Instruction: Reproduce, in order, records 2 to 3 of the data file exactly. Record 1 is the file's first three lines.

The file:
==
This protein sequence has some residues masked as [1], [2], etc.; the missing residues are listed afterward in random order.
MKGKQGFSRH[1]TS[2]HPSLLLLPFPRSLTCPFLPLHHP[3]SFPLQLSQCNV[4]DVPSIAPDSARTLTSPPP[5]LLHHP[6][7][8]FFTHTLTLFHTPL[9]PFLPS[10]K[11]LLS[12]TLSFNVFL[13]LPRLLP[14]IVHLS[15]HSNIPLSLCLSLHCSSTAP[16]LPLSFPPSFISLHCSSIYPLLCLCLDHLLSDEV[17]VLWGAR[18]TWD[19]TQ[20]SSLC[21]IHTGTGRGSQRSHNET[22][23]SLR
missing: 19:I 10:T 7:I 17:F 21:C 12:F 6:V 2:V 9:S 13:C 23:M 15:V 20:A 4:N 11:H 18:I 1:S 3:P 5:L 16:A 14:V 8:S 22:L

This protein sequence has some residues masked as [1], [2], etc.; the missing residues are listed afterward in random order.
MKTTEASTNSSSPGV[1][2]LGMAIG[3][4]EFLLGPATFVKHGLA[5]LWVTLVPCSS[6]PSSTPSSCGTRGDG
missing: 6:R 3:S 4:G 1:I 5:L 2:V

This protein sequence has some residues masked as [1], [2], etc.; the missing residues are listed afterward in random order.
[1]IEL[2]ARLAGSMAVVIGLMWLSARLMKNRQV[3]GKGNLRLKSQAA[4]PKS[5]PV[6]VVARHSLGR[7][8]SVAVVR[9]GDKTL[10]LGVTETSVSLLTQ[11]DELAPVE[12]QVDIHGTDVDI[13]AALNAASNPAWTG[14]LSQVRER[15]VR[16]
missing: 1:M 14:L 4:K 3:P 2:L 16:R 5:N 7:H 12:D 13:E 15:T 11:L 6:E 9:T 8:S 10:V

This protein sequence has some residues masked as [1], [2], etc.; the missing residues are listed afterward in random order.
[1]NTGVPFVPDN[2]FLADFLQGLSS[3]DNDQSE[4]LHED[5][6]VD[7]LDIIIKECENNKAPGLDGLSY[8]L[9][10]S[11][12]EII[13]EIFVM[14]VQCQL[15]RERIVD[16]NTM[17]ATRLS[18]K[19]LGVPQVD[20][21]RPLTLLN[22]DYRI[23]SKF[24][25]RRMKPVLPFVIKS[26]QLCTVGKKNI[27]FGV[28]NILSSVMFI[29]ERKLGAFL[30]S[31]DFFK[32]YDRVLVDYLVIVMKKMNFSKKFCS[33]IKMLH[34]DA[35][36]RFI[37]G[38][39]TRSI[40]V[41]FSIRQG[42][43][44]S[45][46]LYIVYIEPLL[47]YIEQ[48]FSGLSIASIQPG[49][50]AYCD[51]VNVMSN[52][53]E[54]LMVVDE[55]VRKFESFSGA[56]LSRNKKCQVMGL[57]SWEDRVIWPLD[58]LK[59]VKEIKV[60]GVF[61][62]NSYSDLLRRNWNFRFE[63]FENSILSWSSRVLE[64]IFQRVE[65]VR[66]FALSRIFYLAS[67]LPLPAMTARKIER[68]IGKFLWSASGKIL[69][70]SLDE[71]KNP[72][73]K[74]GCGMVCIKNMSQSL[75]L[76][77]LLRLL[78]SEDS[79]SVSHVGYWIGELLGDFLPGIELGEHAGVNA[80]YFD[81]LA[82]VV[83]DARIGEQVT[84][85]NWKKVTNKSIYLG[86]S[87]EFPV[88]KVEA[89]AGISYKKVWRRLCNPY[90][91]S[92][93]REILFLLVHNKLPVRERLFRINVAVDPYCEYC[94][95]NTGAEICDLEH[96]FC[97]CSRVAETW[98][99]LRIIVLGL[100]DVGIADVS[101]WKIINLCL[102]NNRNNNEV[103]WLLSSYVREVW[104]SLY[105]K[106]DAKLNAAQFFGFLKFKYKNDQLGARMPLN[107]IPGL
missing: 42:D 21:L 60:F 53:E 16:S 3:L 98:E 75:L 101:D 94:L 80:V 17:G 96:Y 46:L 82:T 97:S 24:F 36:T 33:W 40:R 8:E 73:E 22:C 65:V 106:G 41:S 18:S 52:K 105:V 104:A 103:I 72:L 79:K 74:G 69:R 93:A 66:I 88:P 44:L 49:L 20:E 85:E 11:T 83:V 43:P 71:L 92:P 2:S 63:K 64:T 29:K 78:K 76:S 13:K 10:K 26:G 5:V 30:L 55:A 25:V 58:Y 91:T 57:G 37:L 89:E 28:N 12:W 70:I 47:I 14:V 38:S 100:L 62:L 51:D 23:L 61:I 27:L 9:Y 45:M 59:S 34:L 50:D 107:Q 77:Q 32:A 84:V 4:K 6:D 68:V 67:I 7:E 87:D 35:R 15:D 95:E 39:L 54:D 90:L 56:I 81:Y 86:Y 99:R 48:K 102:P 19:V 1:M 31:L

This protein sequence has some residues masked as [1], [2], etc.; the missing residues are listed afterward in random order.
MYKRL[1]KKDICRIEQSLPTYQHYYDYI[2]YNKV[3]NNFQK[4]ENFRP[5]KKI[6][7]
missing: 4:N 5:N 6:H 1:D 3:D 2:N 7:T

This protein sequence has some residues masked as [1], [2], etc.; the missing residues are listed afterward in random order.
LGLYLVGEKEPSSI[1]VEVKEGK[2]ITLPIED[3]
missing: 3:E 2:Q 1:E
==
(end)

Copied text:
This protein sequence has some residues masked as [1], [2], etc.; the missing residues are listed afterward in random order.
MKTTEASTNSSSPGV[1][2]LGMAIG[3][4]EFLLGPATFVKHGLA[5]LWVTLVPCSS[6]PSSTPSSCGTRGDG
missing: 6:R 3:S 4:G 1:I 5:L 2:V

This protein sequence has some residues masked as [1], [2], etc.; the missing residues are listed afterward in random order.
[1]IEL[2]ARLAGSMAVVIGLMWLSARLMKNRQV[3]GKGNLRLKSQAA[4]PKS[5]PV[6]VVARHSLGR[7][8]SVAVVR[9]GDKTL[10]LGVTETSVSLLTQ[11]DELAPVE[12]QVDIHGTDVDI[13]AALNAASNPAWTG[14]LSQVRER[15]VR[16]
missing: 1:M 14:L 4:K 3:P 2:L 16:R 5:N 7:H 12:D 13:E 15:T 11:L 6:E 9:T 8:S 10:V